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Help the red car escape the traffic jam by moving other vehicles out of the way. Vehicles can only be moved in the direction of their longest axis.
Background & Techniques
Here's a Delphi version of a popular physical puzzle, RushHour(TM), produced by Binary Arts. Users can click and drag vehicles vertically or horizontally to get the red car to the exit. (Vehicles move only in the direction of their long axis.)
Other features of this version:
This is a version stripped down from the original program that I wrote several years ago. I removed support for interactive problem generation to make the program a little less complicated. It still contains nearly 3000 lines of code - definitely in the advanced category.
I've included about half of the problems included with original RushHour puzzle. I encourage you to buy the original RushHour game, it's available from Binary Arts (now ThinkFun) website, Thinkfun.com, from Amazon, or many retail stores for about $20. (I bought mine locally at one of those "Imagination" kid's toy stores.) I see that they now have RushHour versions 1 through 4 as well as a RushHour Jr. available.
Problems are provided in a text file "TrafficJams.txt" containing multiple cases. Each case looks like this sample (lines beginning with semicolon, ; are comments):
Here's another program that would require a fair sized book to describe everything that goes on. I've reviewed the code and tried to comment most of what didn't seem obvious. I also removed lots of code that allowed interactive problem development (plan to put it back in Version 2), so there are still some unused artifacts floating around. A modified field for example, and code to draw vehicle images and shapes other than the rounded rectangle are currently unused.
As usual, there are a number of objects defined: TVehicle with information about each vehicle, TCase with an array of TVehicle objects, problem name and other information about a particular case, and a TCaseList, a TList derivative that holds the entire set of available cases.
Currently drawing is performed on BoardBox, a TPaintbox control, but I'll probably make TCase a TPaintBox derivative in the next version and embed more of the drawing code there.
The toughest parts to code were the mouse handling and the auto-solve features.
I spent a couple of days this week trying to implement drag/drop handlers to care of moving the vehicles, but could never overcome one specific problem - I wanted to force the drag operation to end when the target vehicle was dragged to the winning position, without waiting for the user to release the button and trigger drag-drop processing. Never could get it, so I finally left the code as originally written using MouseDown, MouseMove and MouseUp exits. Nothing really wrong with it, we just need to make sure that mouse coordinates are converted appropriately to be BoardBox based using ScreenToClient procedure calls.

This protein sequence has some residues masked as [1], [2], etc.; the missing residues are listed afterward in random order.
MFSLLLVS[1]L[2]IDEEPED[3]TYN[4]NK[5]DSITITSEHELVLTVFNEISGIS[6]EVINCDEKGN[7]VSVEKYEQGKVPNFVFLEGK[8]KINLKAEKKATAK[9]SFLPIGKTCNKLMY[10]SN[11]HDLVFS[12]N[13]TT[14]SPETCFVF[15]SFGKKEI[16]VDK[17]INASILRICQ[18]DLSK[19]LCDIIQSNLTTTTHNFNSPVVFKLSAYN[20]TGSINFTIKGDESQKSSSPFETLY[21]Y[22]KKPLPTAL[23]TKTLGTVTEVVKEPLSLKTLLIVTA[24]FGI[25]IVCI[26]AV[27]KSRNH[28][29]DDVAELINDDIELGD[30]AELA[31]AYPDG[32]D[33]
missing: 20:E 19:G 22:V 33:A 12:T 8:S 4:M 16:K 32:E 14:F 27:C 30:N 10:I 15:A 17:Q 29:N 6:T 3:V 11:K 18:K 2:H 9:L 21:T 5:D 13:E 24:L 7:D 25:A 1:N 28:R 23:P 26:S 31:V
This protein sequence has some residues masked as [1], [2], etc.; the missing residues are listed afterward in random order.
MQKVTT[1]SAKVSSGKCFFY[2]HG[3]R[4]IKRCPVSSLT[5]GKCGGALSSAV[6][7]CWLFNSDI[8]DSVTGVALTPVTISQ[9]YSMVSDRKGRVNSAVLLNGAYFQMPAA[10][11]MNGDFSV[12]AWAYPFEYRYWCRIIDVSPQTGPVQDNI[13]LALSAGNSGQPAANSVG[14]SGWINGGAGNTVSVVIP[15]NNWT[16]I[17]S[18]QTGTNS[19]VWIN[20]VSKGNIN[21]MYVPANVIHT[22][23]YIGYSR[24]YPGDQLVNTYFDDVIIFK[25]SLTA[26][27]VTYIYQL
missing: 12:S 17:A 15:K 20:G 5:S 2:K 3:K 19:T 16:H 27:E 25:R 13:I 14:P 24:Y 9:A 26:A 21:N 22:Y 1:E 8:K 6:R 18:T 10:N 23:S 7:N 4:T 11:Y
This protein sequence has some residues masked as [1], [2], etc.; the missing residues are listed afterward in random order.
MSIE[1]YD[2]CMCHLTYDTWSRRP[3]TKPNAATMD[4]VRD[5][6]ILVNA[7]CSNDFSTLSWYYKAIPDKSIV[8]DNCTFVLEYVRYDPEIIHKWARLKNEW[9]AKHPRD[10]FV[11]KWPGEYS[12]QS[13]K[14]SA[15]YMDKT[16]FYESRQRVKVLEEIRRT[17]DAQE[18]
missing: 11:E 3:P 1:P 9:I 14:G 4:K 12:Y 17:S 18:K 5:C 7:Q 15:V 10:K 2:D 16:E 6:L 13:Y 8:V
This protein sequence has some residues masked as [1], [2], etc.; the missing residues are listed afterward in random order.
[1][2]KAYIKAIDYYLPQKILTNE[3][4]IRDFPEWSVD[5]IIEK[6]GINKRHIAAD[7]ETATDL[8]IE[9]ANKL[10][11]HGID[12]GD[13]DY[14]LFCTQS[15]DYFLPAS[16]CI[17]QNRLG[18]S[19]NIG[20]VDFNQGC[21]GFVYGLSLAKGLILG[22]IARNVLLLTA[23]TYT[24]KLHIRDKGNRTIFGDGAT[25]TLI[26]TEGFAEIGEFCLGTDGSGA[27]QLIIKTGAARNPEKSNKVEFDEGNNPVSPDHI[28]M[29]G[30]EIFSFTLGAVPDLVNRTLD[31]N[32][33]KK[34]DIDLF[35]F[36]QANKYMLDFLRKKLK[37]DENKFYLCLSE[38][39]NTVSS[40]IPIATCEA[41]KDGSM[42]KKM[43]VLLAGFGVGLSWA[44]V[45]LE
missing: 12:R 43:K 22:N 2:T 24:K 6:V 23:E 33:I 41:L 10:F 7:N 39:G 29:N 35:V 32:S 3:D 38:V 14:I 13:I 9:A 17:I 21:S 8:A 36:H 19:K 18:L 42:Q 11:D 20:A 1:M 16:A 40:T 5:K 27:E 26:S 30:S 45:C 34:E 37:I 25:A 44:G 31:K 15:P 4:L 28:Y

Here's a chance to review graph searching - we use a breadth first search to find solutions as required (when the user requests a hint or asks us to solve the puzzle).
Beginners are sometimes confused when we talk about graph searching for a problem that doesn't seem to have much to do with graphs. The graph is an imaginary one where every node, (corner or vertex), of the graph represents a state of the board and the edges of the graph represent transitions from node to node that can be made with a single move. See Graph Searching page over in Math-Topics for a more complete discussion.
So we'll be looking for a path (a series of moves) that get us from one particular node (the starting position) to another (node (one with the target car at the exit). The prerequisites for searching a graph for a particular node are:
These prerequisites are the same whether we are doing a depth or breadth first search. The difference is in how we select which node to visit next. In breadth first searching searching used here, we'll sit in a loop retrieving, and deleting, the top (oldest and therefore shortest move list ) node from the queue and add it's unchecked adjacent positions to the end of the queue. With each of these we'll save a list of the moves that would get us to this node. Sooner or later we'll find a node with the target vehicle in the winning position (assuming it exists) and that moves list is the solution.
Well, not quite done - since all of the moves are single block moves solution will be the the shortest possible measured by number of blocks moved, but is probably not optimum in terms of vehicles moved. e.g. moving a car 3 blocks to the left will show as 3 moves in the solution. I wrote an OptimizeMoves procedure to combine these moves when possible. I guess it's not perfect since I have solved cases with fewer vehicle moves than the program reports. In the next version I may try expanding the definition of adjacents to include multiple block moves.
The search code exists in a separate file MakeWinningMoveList2.Inc just to ease code browsing during debugging. It's included in the main program unit U_TrafficJams1.pas with the compiler Include directive:
Addendum March 15, 2008: Grandson Luke recently challenged me with a hand-drawn diagram of a case that had a vehicle blocking the red target vehicle from the "exit" and moves in the same direction as the target. This meant that the blocking car had to be physically removed when it reached the Exit block so that the red car could reach the Exit. In the program the blocking vehicle had to be removed or at least made invisible when it reach the Exit block. Version 1.1 posted today does that. Luke's Puzzle now appears as the 1st entry in the Intermediate level of the included cases.
Suggestions for Further Explorations
Modified: February 18, 2016
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